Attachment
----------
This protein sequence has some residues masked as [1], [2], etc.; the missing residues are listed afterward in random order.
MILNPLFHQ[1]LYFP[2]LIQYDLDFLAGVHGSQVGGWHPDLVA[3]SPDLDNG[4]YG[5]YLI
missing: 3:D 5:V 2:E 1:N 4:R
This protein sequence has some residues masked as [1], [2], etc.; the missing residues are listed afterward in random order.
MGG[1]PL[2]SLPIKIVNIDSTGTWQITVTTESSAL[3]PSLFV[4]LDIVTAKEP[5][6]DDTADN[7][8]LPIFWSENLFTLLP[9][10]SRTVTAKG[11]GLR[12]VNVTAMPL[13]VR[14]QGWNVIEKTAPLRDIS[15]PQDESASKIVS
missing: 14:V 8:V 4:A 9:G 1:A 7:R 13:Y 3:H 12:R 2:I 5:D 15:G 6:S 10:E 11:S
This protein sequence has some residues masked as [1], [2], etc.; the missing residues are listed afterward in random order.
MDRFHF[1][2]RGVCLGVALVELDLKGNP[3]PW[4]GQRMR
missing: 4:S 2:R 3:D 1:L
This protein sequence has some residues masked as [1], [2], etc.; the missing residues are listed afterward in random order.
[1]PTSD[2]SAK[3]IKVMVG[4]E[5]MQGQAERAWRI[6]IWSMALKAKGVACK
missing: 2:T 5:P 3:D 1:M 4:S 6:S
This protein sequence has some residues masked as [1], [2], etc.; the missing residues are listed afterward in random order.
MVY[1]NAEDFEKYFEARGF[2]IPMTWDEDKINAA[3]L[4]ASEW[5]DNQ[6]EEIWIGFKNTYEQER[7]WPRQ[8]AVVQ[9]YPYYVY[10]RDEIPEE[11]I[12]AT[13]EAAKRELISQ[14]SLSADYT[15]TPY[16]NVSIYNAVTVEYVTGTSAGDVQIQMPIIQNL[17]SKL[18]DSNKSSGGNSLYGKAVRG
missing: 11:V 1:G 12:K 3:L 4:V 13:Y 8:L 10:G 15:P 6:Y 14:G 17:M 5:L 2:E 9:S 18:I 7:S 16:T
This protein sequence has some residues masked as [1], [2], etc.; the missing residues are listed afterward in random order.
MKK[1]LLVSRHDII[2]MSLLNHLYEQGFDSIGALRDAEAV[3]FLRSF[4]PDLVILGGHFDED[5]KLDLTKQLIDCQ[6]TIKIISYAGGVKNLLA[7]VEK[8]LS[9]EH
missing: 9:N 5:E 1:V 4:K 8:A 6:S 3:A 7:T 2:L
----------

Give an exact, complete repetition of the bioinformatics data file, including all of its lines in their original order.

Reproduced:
This protein sequence has some residues masked as [1], [2], etc.; the missing residues are listed afterward in random order.
MILNPLFHQ[1]LYFP[2]LIQYDLDFLAGVHGSQVGGWHPDLVA[3]SPDLDNG[4]YG[5]YLI
missing: 3:D 5:V 2:E 1:N 4:R
This protein sequence has some residues masked as [1], [2], etc.; the missing residues are listed afterward in random order.
MGG[1]PL[2]SLPIKIVNIDSTGTWQITVTTESSAL[3]PSLFV[4]LDIVTAKEP[5][6]DDTADN[7][8]LPIFWSENLFTLLP[9][10]SRTVTAKG[11]GLR[12]VNVTAMPL[13]VR[14]QGWNVIEKTAPLRDIS[15]PQDESASKIVS
missing: 14:V 8:V 4:A 9:G 1:A 7:R 13:Y 3:H 12:R 2:I 5:D 15:G 6:S 10:E 11:S
This protein sequence has some residues masked as [1], [2], etc.; the missing residues are listed afterward in random order.
MDRFHF[1][2]RGVCLGVALVELDLKGNP[3]PW[4]GQRMR
missing: 4:S 2:R 3:D 1:L
This protein sequence has some residues masked as [1], [2], etc.; the missing residues are listed afterward in random order.
[1]PTSD[2]SAK[3]IKVMVG[4]E[5]MQGQAERAWRI[6]IWSMALKAKGVACK
missing: 2:T 5:P 3:D 1:M 4:S 6:S
This protein sequence has some residues masked as [1], [2], etc.; the missing residues are listed afterward in random order.
MVY[1]NAEDFEKYFEARGF[2]IPMTWDEDKINAA[3]L[4]ASEW[5]DNQ[6]EEIWIGFKNTYEQER[7]WPRQ[8]AVVQ[9]YPYYVY[10]RDEIPEE[11]I[12]AT[13]EAAKRELISQ[14]SLSADYT[15]TPY[16]NVSIYNAVTVEYVTGTSAGDVQIQMPIIQNL[17]SKL[18]DSNKSSGGNSLYGKAVRG
missing: 11:V 1:G 12:K 3:L 4:V 13:Y 8:L 10:G 15:P 6:Y 14:G 17:M 5:L 2:E 9:S 18:I 7:S 16:T
This protein sequence has some residues masked as [1], [2], etc.; the missing residues are listed afterward in random order.
MKK[1]LLVSRHDII[2]MSLLNHLYEQGFDSIGALRDAEAV[3]FLRSF[4]PDLVILGGHFDED[5]KLDLTKQLIDCQ[6]TIKIISYAGGVKNLLA[7]VEK[8]LS[9]EH
missing: 9:N 5:E 1:V 4:K 8:A 6:S 3:A 7:T 2:L